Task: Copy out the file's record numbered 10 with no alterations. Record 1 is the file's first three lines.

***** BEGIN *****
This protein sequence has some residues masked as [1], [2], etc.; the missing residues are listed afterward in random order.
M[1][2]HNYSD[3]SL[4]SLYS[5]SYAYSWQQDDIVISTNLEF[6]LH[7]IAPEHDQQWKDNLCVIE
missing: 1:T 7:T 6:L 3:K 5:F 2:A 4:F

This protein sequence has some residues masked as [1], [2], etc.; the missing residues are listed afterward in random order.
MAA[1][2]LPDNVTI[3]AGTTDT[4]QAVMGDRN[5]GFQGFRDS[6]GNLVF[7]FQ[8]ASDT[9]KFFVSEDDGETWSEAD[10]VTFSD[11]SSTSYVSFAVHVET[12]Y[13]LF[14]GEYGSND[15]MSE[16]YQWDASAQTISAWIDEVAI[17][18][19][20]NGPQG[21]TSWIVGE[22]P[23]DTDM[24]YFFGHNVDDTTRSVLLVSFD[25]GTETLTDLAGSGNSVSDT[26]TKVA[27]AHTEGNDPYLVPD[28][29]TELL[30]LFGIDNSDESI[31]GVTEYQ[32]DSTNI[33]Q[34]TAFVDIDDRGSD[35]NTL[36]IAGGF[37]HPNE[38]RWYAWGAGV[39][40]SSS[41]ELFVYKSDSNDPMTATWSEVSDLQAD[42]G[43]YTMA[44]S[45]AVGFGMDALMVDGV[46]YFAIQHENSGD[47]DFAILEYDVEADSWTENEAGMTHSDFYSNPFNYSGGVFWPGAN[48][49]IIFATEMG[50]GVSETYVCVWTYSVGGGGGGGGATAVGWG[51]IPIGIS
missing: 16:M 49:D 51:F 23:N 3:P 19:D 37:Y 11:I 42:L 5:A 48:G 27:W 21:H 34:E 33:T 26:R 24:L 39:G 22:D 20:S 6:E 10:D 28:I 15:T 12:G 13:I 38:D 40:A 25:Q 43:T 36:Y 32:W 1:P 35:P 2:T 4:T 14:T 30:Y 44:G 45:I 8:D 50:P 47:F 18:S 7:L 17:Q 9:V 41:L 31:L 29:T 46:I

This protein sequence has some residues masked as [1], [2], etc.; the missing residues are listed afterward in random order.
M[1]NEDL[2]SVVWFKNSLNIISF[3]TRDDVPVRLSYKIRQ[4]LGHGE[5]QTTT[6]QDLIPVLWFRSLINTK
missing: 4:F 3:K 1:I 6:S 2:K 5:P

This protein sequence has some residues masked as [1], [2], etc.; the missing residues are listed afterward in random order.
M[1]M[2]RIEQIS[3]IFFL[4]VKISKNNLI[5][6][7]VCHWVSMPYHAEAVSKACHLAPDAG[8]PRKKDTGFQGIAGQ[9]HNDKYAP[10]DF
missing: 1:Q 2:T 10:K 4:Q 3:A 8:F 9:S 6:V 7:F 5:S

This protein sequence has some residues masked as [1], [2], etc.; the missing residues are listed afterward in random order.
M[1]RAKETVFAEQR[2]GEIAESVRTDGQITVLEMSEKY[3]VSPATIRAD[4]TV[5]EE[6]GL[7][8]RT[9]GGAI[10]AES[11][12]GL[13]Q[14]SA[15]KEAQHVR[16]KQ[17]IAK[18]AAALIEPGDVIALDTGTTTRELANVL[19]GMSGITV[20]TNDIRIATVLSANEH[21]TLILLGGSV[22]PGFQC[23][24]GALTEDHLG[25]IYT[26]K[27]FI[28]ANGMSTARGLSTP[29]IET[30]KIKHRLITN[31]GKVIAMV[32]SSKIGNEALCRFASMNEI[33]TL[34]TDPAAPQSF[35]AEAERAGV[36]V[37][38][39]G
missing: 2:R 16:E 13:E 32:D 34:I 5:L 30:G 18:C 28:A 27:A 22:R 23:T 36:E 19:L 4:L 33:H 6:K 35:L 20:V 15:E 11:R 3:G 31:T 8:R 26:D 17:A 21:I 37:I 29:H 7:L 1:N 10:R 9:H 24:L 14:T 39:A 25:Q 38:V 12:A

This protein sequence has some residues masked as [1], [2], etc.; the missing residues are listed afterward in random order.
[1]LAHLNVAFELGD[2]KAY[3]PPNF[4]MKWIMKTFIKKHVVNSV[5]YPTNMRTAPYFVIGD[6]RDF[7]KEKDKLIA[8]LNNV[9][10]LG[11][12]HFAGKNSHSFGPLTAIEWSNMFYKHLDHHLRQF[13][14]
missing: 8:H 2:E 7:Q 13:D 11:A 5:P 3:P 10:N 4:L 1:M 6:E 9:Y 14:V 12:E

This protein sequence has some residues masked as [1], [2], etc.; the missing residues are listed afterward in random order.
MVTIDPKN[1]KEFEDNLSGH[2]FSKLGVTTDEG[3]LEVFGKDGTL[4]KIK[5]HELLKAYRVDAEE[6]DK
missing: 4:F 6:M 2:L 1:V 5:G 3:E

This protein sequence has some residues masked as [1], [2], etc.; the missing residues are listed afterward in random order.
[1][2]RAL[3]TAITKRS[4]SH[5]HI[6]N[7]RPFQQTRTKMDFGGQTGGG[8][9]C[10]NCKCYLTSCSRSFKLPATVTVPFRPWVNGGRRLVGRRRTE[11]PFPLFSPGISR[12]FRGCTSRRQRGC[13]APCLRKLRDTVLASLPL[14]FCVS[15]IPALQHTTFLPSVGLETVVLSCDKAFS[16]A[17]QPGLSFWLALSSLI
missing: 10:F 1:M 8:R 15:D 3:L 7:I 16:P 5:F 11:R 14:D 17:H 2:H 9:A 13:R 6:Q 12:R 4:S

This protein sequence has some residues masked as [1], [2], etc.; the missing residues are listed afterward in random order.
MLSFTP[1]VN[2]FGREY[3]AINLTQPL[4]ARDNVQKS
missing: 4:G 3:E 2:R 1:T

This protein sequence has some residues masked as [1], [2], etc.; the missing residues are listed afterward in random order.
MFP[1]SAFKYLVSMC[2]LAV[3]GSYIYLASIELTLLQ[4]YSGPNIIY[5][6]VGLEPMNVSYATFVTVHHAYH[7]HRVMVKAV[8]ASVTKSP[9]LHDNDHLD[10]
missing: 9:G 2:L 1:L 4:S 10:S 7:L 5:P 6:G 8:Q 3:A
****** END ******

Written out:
This protein sequence has some residues masked as [1], [2], etc.; the missing residues are listed afterward in random order.
MFP[1]SAFKYLVSMC[2]LAV[3]GSYIYLASIELTLLQ[4]YSGPNIIY[5][6]VGLEPMNVSYATFVTVHHAYH[7]HRVMVKAV[8]ASVTKSP[9]LHDNDHLD[10]
missing: 9:G 2:L 1:L 4:S 10:S 7:L 5:P 6:G 8:Q 3:A